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For those who still believe in the future of Dominica agriculture, the 2-day Country Conference on "Ensuring Sustainability through Food & Nutrition Security" presented last month at the UWI Open Campus was very satisfying. In particular the opening presentation by Professor Clement Sankat, Principal of UWI's St. Augustine Campus, and was particularly inspiring.

Speaking on the subject "Dominica's Agriculture: A Critical Reflection", his remarks provided (or should) an excellent platform for productive discussion for some time to come. He addressed with considerable depth utilizing statistics and user-friendly graphs, the position of agriculture in Dominica. It was truly inspiring. To lean into it effectively, he first gave the setting of agriculture in the world.

Consider this opening perspective "… the world in which we live is facing an enormous challenge in feeding itself. Millions of people are going hungry and dying as a result of improper nutrition. ....While everyday advances and innovations produce positive prospects for increasing food production, the fundamental challenges of hunger, poverty, improper nutrition and the degradation of our environment as a result of our present agricultural system still persistently remain! This raises serious concerns not just about the issue of food production, but rather, the system of food production that is in place today across the countries of our world, including in our countries in the Caribbean region..."

The professor was encouraged that global leaders have recognized the importance of agriculture to human development and for sustainable development. So much so that the second of the newly-agreed United Nations Sustainable Development Goals reads – "End hunger, achieve food security and improved nutrition and promote sustainable agriculture"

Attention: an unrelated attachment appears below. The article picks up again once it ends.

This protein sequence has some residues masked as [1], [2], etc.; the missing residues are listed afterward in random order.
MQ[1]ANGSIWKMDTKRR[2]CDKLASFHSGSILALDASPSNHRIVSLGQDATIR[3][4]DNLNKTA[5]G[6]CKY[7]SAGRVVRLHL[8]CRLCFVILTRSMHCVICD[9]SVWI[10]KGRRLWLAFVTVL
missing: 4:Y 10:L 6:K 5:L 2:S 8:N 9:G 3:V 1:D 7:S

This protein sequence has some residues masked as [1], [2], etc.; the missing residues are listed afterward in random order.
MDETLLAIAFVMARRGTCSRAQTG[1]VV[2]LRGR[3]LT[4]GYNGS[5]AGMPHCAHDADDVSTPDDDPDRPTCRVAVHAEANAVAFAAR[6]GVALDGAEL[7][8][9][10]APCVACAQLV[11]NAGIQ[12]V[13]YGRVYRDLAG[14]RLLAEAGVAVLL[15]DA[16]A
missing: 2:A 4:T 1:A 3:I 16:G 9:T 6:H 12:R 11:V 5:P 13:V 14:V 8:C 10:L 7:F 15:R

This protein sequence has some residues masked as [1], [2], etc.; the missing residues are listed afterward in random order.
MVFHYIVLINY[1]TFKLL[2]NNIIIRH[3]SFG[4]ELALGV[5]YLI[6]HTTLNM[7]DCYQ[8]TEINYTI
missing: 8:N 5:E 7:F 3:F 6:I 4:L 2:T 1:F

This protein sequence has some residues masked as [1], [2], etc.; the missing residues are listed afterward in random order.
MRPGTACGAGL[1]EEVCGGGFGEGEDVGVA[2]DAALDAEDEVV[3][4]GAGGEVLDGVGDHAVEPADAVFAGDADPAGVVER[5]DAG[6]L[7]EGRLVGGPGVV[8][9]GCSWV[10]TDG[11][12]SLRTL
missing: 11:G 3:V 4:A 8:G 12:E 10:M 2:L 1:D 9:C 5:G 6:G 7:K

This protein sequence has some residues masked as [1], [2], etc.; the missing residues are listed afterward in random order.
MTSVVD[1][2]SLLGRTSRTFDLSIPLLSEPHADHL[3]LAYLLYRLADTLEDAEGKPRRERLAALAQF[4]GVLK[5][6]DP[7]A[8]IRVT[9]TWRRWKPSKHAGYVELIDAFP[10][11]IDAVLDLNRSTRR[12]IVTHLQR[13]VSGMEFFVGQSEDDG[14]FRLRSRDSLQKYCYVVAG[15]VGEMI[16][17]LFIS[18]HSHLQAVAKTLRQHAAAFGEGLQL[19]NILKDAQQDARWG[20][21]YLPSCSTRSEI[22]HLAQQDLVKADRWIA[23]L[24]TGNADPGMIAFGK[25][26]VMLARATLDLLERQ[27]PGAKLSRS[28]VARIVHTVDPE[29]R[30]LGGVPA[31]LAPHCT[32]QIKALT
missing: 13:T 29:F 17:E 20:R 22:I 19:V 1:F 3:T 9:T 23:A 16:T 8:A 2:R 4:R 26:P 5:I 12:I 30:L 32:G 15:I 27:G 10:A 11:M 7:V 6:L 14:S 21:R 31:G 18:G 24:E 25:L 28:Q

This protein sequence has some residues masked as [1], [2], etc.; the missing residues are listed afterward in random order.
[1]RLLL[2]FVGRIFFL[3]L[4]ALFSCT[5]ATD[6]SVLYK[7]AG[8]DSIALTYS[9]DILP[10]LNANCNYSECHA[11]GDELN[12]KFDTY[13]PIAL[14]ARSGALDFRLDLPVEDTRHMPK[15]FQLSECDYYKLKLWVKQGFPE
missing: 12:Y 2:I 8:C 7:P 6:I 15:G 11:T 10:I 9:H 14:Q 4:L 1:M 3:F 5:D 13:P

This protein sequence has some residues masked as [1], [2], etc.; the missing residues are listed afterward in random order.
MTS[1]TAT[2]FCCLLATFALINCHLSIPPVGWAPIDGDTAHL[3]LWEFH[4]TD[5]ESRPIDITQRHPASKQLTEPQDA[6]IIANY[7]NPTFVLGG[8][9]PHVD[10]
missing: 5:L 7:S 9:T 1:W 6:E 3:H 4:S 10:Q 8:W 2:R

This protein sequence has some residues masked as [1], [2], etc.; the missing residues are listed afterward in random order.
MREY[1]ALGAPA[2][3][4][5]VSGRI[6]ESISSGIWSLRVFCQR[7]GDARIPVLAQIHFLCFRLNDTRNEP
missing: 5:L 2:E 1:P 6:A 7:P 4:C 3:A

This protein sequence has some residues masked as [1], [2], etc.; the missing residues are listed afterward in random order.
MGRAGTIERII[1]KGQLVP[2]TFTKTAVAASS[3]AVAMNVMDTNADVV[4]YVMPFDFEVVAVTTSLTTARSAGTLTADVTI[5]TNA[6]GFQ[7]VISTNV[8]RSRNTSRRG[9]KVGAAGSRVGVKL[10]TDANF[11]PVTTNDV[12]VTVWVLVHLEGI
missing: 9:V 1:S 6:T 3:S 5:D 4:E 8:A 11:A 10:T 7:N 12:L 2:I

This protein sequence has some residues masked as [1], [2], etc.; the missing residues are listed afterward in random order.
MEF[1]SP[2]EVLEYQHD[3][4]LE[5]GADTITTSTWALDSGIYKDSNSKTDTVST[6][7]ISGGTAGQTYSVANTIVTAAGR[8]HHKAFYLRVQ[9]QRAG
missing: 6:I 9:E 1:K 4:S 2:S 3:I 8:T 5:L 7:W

In describing the true value of agriculture, I really cannot do better than to quote him verbatim: "...Of all economic sectors, agriculture best reflects the essential nature of the ecological system which sustains human life. Agriculture is essential because it is an integrator – it has the ability to coordinate through synergistic interaction all other economic sectors. In addition to its food provisioning role, agriculture is also central to the supply of raw materials for processing and manufacturing, service sectors and in balancing the interface between human needs/activity and ecological/environmental systems. It ties commerce and enterprise development to health and well-being, and the natural environment and resource base which is the foundation for most enterprises..."

And that's just for starters. Given this column's space constraints, we have probably just wetted your appetite for NEXT TIME, when we go into the SPECIFICS of what this motivational expert recommends to move DOMINICA's AGRICULTURE forward!